Frankly Speaking – 3/24/14

My boyfriend and I have been together for about 6 years, off and on. We have 4 kids (we each have one and two together). He is the financial provider of our house and I am a house mom; he wants me to get out and find a job to help, which I understand and am working on. He feels as though I do not support him in his attempts to own his own business and has told me he feels as though he is all alone. I’m also fairly certain that he has been cheating on me. Is our relationship too messy to be fixed?

There certainly do seem to be a lot of working parts to this but my answer, in short, to your question is “No, it is not too late.”

I don’t believe that it is ever too late to repair a relationship. Some individuals/couples identify past difficulties (cheating, frequent arguing, etc.) as “too much to overcome.” They may be right, only in that it might be too much for them to overcome. For every relationship that ends for a given reason, there is another couple out there somewhere that was able to work through the same issue(s).

There are a couple of keys to making it work, however. First, both of you need to be committed to wanting to make it work. What may be even more important, however, is being able to agree on the values that you each hold. This does include things such as who will work and who will stay home, views on parenting, financial decisions, etc. Even if two people love each other, differences in values will make it very difficult to work toward a common goal.

In your situation, it sounds like there are a number of things that need to be talked through with your boyfriend, not the least of which is your suspicion of his infidelity. Only by getting everything out in the open is there any chance that you can then work to decide what you want, and how to get there.

Without taking these steps, you may only continue to live parallel lives under the same roof, but never grow your intimacy and neither of you will be fully satisfied. If you find that it is too difficult to have these conversations on your own, you may enlist the help of a therapist to help facilitate those discussions. That person’s job is not to decide who is right, who is wrong, and what needs to change; he or she will merely help you and your boyfriend have those conversations together.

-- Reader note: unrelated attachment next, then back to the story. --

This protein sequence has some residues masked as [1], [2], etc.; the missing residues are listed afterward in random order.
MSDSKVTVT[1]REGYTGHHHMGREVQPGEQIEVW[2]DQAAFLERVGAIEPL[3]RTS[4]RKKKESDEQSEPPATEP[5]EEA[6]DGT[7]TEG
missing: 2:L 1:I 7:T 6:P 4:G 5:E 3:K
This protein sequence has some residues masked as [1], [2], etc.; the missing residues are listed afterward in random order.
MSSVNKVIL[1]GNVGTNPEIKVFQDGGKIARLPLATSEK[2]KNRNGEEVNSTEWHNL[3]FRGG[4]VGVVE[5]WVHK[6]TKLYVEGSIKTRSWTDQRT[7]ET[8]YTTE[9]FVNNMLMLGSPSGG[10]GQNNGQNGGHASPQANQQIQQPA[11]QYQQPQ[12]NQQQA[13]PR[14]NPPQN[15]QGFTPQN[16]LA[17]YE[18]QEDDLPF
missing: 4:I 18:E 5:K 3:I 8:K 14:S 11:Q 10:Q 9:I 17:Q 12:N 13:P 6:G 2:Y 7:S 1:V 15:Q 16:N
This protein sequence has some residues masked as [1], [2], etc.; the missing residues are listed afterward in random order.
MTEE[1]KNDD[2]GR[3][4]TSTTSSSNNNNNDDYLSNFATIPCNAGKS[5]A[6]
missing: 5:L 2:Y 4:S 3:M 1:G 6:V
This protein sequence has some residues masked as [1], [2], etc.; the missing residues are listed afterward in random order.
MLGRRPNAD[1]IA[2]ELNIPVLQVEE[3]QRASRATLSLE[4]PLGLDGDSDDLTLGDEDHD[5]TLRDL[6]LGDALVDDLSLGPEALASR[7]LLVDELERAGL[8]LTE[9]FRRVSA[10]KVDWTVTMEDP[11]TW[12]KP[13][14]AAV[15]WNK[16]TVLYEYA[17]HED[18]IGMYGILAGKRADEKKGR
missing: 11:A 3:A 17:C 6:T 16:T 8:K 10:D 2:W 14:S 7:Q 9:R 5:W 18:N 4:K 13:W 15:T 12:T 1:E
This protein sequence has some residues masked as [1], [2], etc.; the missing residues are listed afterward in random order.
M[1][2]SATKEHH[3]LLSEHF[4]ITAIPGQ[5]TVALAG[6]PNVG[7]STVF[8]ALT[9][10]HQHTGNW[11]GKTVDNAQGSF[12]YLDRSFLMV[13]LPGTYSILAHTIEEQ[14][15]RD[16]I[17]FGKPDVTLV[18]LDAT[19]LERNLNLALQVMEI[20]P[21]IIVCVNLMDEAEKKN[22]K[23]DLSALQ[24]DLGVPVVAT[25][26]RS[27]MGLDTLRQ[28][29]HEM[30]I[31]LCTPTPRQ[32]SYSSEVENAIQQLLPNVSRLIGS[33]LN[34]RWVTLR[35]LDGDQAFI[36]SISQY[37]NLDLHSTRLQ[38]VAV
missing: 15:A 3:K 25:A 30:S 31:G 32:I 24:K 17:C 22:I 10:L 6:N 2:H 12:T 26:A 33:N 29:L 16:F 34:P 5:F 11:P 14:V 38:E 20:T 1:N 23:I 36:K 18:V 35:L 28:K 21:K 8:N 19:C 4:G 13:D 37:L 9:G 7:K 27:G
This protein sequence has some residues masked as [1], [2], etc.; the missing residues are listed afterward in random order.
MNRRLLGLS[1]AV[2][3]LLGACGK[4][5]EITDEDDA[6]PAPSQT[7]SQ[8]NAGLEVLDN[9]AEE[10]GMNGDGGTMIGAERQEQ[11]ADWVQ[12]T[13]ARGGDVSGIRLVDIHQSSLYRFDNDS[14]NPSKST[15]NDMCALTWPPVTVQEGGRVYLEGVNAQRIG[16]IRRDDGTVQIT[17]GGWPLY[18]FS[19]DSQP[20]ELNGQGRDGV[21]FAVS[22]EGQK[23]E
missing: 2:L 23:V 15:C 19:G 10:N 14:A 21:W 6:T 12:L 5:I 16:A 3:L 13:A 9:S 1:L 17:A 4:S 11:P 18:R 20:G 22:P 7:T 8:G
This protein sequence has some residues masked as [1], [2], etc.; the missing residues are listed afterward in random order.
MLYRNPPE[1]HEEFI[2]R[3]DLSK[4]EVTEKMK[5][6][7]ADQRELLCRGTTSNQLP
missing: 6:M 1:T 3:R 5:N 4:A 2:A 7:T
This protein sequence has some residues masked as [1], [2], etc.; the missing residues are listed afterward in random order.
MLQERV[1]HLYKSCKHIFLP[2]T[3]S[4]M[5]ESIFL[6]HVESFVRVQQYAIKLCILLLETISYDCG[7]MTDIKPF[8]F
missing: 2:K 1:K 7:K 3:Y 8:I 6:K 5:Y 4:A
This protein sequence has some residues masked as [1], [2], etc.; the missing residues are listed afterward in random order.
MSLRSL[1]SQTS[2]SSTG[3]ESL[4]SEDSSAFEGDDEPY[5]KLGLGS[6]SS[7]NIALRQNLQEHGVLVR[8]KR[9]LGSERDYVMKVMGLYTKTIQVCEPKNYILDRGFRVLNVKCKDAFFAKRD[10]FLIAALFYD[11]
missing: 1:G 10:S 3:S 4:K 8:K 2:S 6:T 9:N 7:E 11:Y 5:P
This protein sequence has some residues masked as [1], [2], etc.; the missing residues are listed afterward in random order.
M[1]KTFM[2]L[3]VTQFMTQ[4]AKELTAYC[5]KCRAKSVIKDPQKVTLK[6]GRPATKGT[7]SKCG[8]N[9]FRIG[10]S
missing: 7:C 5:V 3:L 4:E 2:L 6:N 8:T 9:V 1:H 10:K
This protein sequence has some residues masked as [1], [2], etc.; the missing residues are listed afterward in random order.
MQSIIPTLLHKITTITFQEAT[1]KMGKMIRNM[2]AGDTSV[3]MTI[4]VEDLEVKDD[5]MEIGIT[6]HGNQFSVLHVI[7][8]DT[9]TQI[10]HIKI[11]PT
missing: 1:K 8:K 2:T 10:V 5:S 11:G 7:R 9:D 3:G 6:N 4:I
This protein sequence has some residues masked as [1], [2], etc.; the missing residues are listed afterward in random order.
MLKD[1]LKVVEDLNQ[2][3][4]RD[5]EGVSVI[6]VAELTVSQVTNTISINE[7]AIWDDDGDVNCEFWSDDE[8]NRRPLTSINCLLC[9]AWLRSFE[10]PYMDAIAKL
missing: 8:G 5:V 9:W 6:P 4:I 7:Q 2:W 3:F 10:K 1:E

If this relationship is truly something that you want, don’t stop fighting for it. You can’t be the only one fighting, though.


My eighteen year old son has quite the case of narcissism. Everything is “all about him.” He interrupts conversations and changes the subject to get the focus back on him. I don’t know how to tell him in a way that will not hurt his feelings, but to make him see that people he encounters are annoyed by this character flaw. Thanks in advance for any help.

Actually, I think you may have answered your own question.

The concern you expressed is giving your son feedback “in a way that will not hurt his feelings.” My guess is this is not the first and only time you (or others) have tried to spare his feelings. Do that for too long, and you are left with someone who doesn’t understand others’ perspectives because he likely never hears them!

Although Narcissistic Personality Disorder is an official diagnosis from the DSM-5 (the guide used by all mental health professionals), let’s assume for a moment that he does not meet these criteria; it would be unprofessional of me to diagnosis someone that I have not interviewed and evaluated personally, anyway.

What may be happening instead is an exaggeration of a typical teenager who is self-centered and perhaps entitled. As we grow up and mature, we naturally begin to understand ourselves better, although some people develop this skill to a higher level than others. What does not occur as naturally, and instead must be TAUGHT, is how to understand other peoples’ perspectives.

You’re right, in that you can’t be mean and demeaning to him regarding this blind spot that he has. Of course he will interpret that as a shot to his ego and he will become defensive. But that doesn’t mean you have to sugar coat things, either.

Instead of telling him anything, try asking (very general) questions instead. For instance, you could ask “How do you think someone would feel if they weren’t being listened to in a conversation?” If he doesn’t know the answer, tell him. Then see if he can apply it to himself. “Remember when you were talking with X? It seemed like he was never able to finish the point he was making. How do you think he felt?”

If he’s able to at least repeat the answer that you spoon-fed him to the previous question just before that, we’re on the right track. If he becomes defensive and can only hear the insult of what he did wrong, there may be a more deeply ingrained issue, although this is likely his first attempts at trying to figure some of these things out.

Be patient and try this type of question and information sharing a couple of different times. If any headway seems to be made, keep at it. If not, you may begin to think about pursuing professional assistance from someone in your area who can get to know you and your family dynamics in much greater depth.

“Frankly Speaking” is a weekly segment on this blog that provides an opportunity for my readers to ask questions aimed at better understanding themselves, others, or their relationship with others. Each week I will select one or more of those questions to answer here. As you can see, the askers of those questions remain anonymous.

To submit a potential question for future installments, the only thing that I ask is that you first become a fan of my Facebook page. “Like” my page, and then send me a private message with your question(s). Until next week!

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